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Emil “Al” Gluck can pinpoint just when his foot troubles started: two years ago, when the bottom of his feet began to burn.
“We went through shoes. We tried everything,” says Gluck, 82, of the Menomonie area, who later was diagnosed with peripheral artery disease, or PAD, a circulatory problem in which narrowed arteries reduce blood flow to the limbs.
In time, Gluck developed a foot sore that wouldn’t heal and only worsened — to the point that his toes blackened. His poor circulation into the foot led to the unfortunate amputation of three toes.
But with the help of his Mayo Clinic Health System medical team, it didn’t take long for Gluck to get back on his feet.
Following the amputation, Gluck met with Ryan Jean-Baptiste, M.D., an interventional radiologist at Mayo Clinic Health System in Eau Claire. Dr. Jean-Baptiste reviewed Gluck’s case and determined that the best course of action was to perform peripheral artery angioplasty and place three stents. Similar to coronary angioplasty and stent placement, the procedure helps open narrowed arteries. During the angioplasty, Dr. Jean-Baptiste used small balloons to widen Gluck’s arteries. These improved blood flow and helped “feed” the healing tissue in his foot. The stents, or metal frameworks, Dr. Jean-Baptiste inserted prevent the vessel from closing.
“You have to really improve that blood flow in order to get any kind of amputation to heal,” says Dr. Jean-Baptiste.
The sooner patients with symptoms like Gluck’s come to him, the sooner Dr. Jean-Baptiste can perform these procedures — oftentimes avoiding amputations.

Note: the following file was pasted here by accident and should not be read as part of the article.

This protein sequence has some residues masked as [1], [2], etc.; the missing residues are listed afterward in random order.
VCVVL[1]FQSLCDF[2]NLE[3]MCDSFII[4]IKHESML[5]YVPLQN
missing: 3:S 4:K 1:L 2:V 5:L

The Glucks feel fortunate to have met Dr. Jean-Baptiste when they did.
“I really think those stents have prolonged your ability to lead a normal life,” says Gluck’s wife, Joanne, who credits the revascularization procedures for saving her husband’s foot from amputation.
“Oh, there’s no doubt in my mind,” Gluck concurs, noting he felt “zero pain” from the procedures. “Dr. Jean-Baptiste has done a magnificent job.”
Today, Gluck is doing well and continuing to heal from his amputation. With just seven toes now, he walks with a cane or walker to help with his balance but is otherwise managing fine.
Because PAD is a chronic disease, it’s something he’ll always need to be mindful of and monitor. He’ll need to be careful about the types of shoes he wears, check his feet often for sores and undergo periodic ultrasounds to make sure his stents are staying open.
“An ounce of prevention is worth a pound of cure,” says Dr. Jean-Baptiste, who hopes others learn from Gluck’s experience. “I think that a lot of patients live with pain in their feet, calves, thighs and buttocks — things that could be easily fixed with interventional radiology.”
Gluck says he feels “blessed and fortunate” to have high-quality health care available close to his home.
“You couldn’t get any better service. I don’t care how much you paid or where you went. As far as I’m concerned they are, each and every one, professionals — and Dr. Jean-Baptiste has just been a guiding light.”